Infinite Looping and Looping Hundreds of Times

Note: If the Tulip Engineering crew patches this then the use case that my team has for it will disappear, and more importantly: I will cry.

After a lovely (and productive) office hours with @Pete_Hartnett where we discussed if infinite looping was possible, I gave it a shot. I thought that if you had triggers on a step, and you sent it to another step that had triggers that then sent it to the previous step, then you would be able to loop indefinitely.


Tulip Engineering has decided that in order to protect innocent users from looping their devices indefinitely, that there is a limit to how many how many triggers can run without human input in some form (300 in my instance). This just so happens to also prevent people that want to loop a lot (like hundreds or thousands of times) from doing massive loops. Just let me set my AWS server on fire.

I digress.

Anyways, you get this error message:

Too many triggers in a row. Cancelling remaining triggers to prevent a possible infinite loop. No more than 300 triggers are allowed to run from a single external event (e.g. button press, device output, timer). This includes triggers caused by step transitions.

Oof. :frowning:

Whelp, on to attempt 2.

To get around this I did a little bit of thinking, and after rubbing all 3 of my brain cells together, I figured out that by using the Cancel App Then Change To Step action you can bypass the 300 counter.

Turns out the Engineering Team hasn’t explored every edge case…

The quick and dirty way that I did this was by using a 30 second timer (shortest time the Tulip wizards allow) on both of my loop steps. This means that when the 300 limit is hit it stays on that screen due to not being able to perform anymore triggers, and the timer will actually hit the 30 seconds. Then, using the Cancel App Then Change To Step, you go back to your first loop slide.

Now, dear reader, if you actually read this far you may be wondering where the useful part in this is.

Me too.

There are two use cases for this:

  1. You don’t want to have to make 250 individual steps to print a form that only has minor changes. (My team’s use case.)

  2. You want to do some mega big brain massive logic that runs lots of checks over and over.

The way that I recommend for you to do either of these is to create a separate loop app. This method will not work if you have your whole Tulip program in it, as once you start, you won’t stop, or you will tie up the app for a while.

If you want to loop forever, don’t use Tulip, use something else, preferably completely custom.

If you want to loop for a large, but set amount of time, then set a logic on all of your slide connected to a new table. You must use a table because if you use an array, it will wipe every 300ish steps due to the cancel. (Thanks @aaronstone for this answer!) You will write to this table every step as a step number counter until you reach whatever either hardcoded or dynamic number of your choosing. When you reach this number, you should wipe the table, end the app, and go back to your main app and step.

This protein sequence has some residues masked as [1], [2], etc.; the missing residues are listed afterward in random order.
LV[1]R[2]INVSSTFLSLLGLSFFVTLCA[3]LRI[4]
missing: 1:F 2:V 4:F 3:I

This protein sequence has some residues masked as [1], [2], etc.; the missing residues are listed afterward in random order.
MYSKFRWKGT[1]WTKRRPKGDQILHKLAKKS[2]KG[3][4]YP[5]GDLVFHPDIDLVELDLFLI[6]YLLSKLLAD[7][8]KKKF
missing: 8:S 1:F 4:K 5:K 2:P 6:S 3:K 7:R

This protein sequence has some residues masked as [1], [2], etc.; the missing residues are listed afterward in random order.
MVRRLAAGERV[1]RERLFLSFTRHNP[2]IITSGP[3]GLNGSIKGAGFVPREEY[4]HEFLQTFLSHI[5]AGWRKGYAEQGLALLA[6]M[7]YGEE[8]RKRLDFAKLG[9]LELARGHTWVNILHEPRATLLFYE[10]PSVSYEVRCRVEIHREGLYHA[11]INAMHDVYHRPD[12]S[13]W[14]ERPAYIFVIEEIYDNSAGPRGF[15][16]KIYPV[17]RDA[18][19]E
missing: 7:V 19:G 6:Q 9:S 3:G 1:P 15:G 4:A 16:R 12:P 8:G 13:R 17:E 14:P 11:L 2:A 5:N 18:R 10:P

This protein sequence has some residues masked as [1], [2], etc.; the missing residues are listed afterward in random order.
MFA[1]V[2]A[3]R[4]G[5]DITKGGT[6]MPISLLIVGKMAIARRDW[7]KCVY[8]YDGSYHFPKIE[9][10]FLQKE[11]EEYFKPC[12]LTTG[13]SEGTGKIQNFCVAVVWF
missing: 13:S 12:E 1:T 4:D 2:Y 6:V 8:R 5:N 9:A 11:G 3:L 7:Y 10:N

To prevent a seizure it is recommended to make your two looping slides identical except for some small indicator of step change.

Congrats! You too can now loop for as long as you want! In my testing, I discovered that you can do about 6,000 table writes an hour (100/min) pretty much regardless of device. It takes around 2 minutes, 33 seconds to do one batch of writes, and 30 of those seconds are for the timer. I am sure that this process can be improved, so let me know if you can or have.

Happy Looping!

TLDR: Lower your IQ so much that you experience integer overflow.

Edit: I forgot to turn off my loop when I left work yesterday and came back to a table with 120,000 entries. I guess it works.


I’m just glad you let us come along for the journey. What an emotional roller coaster

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Glad you liked it.

The best part about roller coasters is that you always end up at the bottom! :rofl:

More show and tells are possibly in the near future…

Hey @tim.heid -

Can’t help but be a little impressed with your ingenuity. Looping has been a topics we have been looking to address more formally for years, and you took this to an extreme I don’t think any customer ever has.

A lot of our philosophy within Tulip as we evolve the product is to limit the functionality of apps to ensure stability. We would rather have a smaller scope of possible while being able to ensure anything you make will run stably indefinitely.

The community continues to push the edges of the products capabilities, and we are doing what we can to support all of the new use-case these create. Looping (especially to the scale of 120k records a day) is something that often can be a slippery slope for stability. Very quickly you would have 100M+ records, and suddenly the aggregation that could essentially run realtime takes a minute or more to be calculated.

There is working going on to natively bring looping within the product, but with the right rails to ensure users won’t shoot themselves in the foot.

Huge shoutout to the whole community pushing the edges of possible!

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for loop,maybe need wait for customer widget